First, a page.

Daily Living Skills (DLS)
The Daily Living Skills (DLS) program is a self-contained instructional setting that provides services to students ages 5 to 21 years of age who have been identified with a disability and demonstrate a need for Special Education supports and services to access the general curriculum. The DLS program is designed to serve students with severe to profound cognitive impairments and significant deficits in adaptive or self help skills that interfere with activities of daily living.
Students who receive supports or services from the DLS program are typically pre-linguistic and may often have developmental disabilities or severe chronic conditions that are due to mental and/or physical impairments including an anatomical loss or musculoskeletal, neurological, respiratory, or cardiovascular impairment. Students who demonstrate a need for the DLS program require direct, extensive instruction to acquire, maintain, generalize, and transfer adaptive or functional living skills and need maximum adult supervision and assistance to carry out activities in his/her daily routine (i.e., feeding, toileting, positioning). Students in this program typically demonstrate an actual incapacity to perform routine tasks, and many require suctioning, catheterization, or diapering throughout the day.
The curriculum in the DLS program is aligned with grade level TEKS but is significantly modified based on student need as indicated in his/her IEP. In addition to developmental/pre-academic skills, the DLS program also focuses on developing student’s functional, adaptive, communication, and vocational skills.
Functional Skills (FS)
The Functional Skills (FS) program is a self-contained instructional setting that provides services to students ages 5 to 21 years of age who have been identified with a disability and demonstrate a need for Special Education supports and services to access the general curriculum.
The FS program is designed to serve students with mild to moderate intellectual disability with concurrent significant academic, social, and functional deficits. Deficits must be prevalent in all afore -mentioned areas and students must require training in self management skills to achieve the levels of performance necessary for functional or supported independent living. In addition to demonstrating cognitive, academic, social, and functional deficits, students who receive supports or services from the FS program may have physical disabilities of varying degrees, may use assistive devices or augmentative systems to communicate, and/or need considerable adult supervision and assistance to navigate a structured daily classroom routine.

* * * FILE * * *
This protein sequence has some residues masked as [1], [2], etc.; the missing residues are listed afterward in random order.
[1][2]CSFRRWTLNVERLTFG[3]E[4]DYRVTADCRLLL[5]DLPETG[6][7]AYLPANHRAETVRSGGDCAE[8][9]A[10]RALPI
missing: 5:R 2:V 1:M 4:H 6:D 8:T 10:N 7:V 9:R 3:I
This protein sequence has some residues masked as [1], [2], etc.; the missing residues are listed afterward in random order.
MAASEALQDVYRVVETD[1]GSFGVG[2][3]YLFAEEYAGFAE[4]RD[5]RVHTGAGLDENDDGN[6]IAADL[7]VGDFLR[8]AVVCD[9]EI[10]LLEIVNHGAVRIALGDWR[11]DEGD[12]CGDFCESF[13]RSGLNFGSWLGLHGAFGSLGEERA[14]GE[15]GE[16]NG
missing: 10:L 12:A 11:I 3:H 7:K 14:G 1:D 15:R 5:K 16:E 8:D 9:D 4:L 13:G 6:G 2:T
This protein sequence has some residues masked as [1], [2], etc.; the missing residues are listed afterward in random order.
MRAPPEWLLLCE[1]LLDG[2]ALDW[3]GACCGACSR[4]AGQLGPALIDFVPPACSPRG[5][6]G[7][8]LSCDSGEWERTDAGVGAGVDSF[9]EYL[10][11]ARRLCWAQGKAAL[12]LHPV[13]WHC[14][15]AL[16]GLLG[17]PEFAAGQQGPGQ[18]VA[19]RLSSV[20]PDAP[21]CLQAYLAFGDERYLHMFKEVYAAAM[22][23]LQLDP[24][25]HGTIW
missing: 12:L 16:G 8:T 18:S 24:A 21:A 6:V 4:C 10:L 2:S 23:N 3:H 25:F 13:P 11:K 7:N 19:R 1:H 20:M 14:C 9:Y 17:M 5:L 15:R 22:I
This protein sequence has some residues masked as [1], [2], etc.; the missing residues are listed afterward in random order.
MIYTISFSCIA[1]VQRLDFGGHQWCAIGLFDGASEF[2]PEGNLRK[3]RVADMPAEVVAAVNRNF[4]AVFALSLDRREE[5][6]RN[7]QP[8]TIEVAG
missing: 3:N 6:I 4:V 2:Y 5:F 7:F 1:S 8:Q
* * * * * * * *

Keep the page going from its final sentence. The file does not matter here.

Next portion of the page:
The curriculum in the FS program is aligned with grade level TEKS but it is significantly modified based on student need as indicated in his/her IEP. In addition to components designed to increase the academic rigor in the classroom, the FS program also focuses on developing students’ functional, social, and vocational skills.
Social Emotional Achievement (SEA)
The Social Emotional Achievement (SEA) program is designed to meet the needs of students with emotional and behavioral disorders that require a highly structured educational setting to address the following areas:
- Teaching replacement behavior for inappropriate behavior patterns which interfere with student success
- Increasing pro-social behavior and decreasing disruptive behavior
- Increasing instructional time and academic achievement
- Increasing communication with parents and providing parental support
The SEA program serves students with emotional and behavioral disorders that significantly impact their educational progression. The SEA program provides instruction in a highly structured environment, focused on developing appropriate social and behavior management skills that will allow students to participate in the general educational setting. The students are included in less restrictive settings (i.e. in-class support, facilitated support, and general education school programs) as skills are developed. The students receive instruction in the general education curriculum in the SEA unit, unless otherwise stipulated by the ARD committee.
Program components include highly structured, individualized programming, goal setting and progress monitoring, therapeutic group meeting, processing of social and behavioral goals, social skills training, and inclusion with mainstream peers and activities when appropriate.
Special education teachers and paraprofessionals have access and are trained in a variety of research-based curricula. Curricula will be selected based on individual student need and Individual Education Plan (IEP) team discussion with consideration of curriculum being utilized in general education. Region 10 Education Service Center and GPISD Special Education Department provide teachers information and training on a variety of curricula that have been found to be effective for students with Emotional Behavioral Disorders. Continuous progress monitoring of individual goals and objectives guide educational and curricular decisions.
Our philosophy for working with students is based on the 12 Principles of Re-Ed by Dr. Nicholas Hobbs. Hobbs believed emotional health and academic success could be achieved side by side, that all students could thrive when given a safe environment with strong relationship focused support. The Circle of Courage guides our students and staff on a journey of internal self control and emotional well being.
Overwhelmed with gratitude as Kroger (I-20 Frontage Rd.) donates meat and fixings for the SEA BBQ Party.